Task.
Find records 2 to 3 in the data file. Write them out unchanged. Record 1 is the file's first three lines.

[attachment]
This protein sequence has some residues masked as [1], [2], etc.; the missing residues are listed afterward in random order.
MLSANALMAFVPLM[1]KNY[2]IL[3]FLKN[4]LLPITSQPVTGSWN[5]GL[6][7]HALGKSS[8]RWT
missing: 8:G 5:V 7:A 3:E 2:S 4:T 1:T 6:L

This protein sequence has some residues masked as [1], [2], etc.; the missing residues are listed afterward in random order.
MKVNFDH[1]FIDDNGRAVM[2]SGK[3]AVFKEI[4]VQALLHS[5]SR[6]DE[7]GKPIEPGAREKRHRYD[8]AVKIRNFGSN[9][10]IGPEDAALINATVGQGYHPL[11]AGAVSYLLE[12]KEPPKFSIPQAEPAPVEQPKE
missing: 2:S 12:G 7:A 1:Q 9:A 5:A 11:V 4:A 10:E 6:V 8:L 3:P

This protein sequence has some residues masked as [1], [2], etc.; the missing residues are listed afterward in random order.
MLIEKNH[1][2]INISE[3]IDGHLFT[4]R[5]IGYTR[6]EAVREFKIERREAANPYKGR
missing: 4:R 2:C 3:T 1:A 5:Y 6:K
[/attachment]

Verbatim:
This protein sequence has some residues masked as [1], [2], etc.; the missing residues are listed afterward in random order.
MKVNFDH[1]FIDDNGRAVM[2]SGK[3]AVFKEI[4]VQALLHS[5]SR[6]DE[7]GKPIEPGAREKRHRYD[8]AVKIRNFGSN[9][10]IGPEDAALINATVGQGYHPL[11]AGAVSYLLE[12]KEPPKFSIPQAEPAPVEQPKE
missing: 2:S 12:G 7:A 1:Q 9:A 5:A 11:V 4:A 10:E 6:V 8:L 3:P

This protein sequence has some residues masked as [1], [2], etc.; the missing residues are listed afterward in random order.
MLIEKNH[1][2]INISE[3]IDGHLFT[4]R[5]IGYTR[6]EAVREFKIERREAANPYKGR
missing: 4:R 2:C 3:T 1:A 5:Y 6:K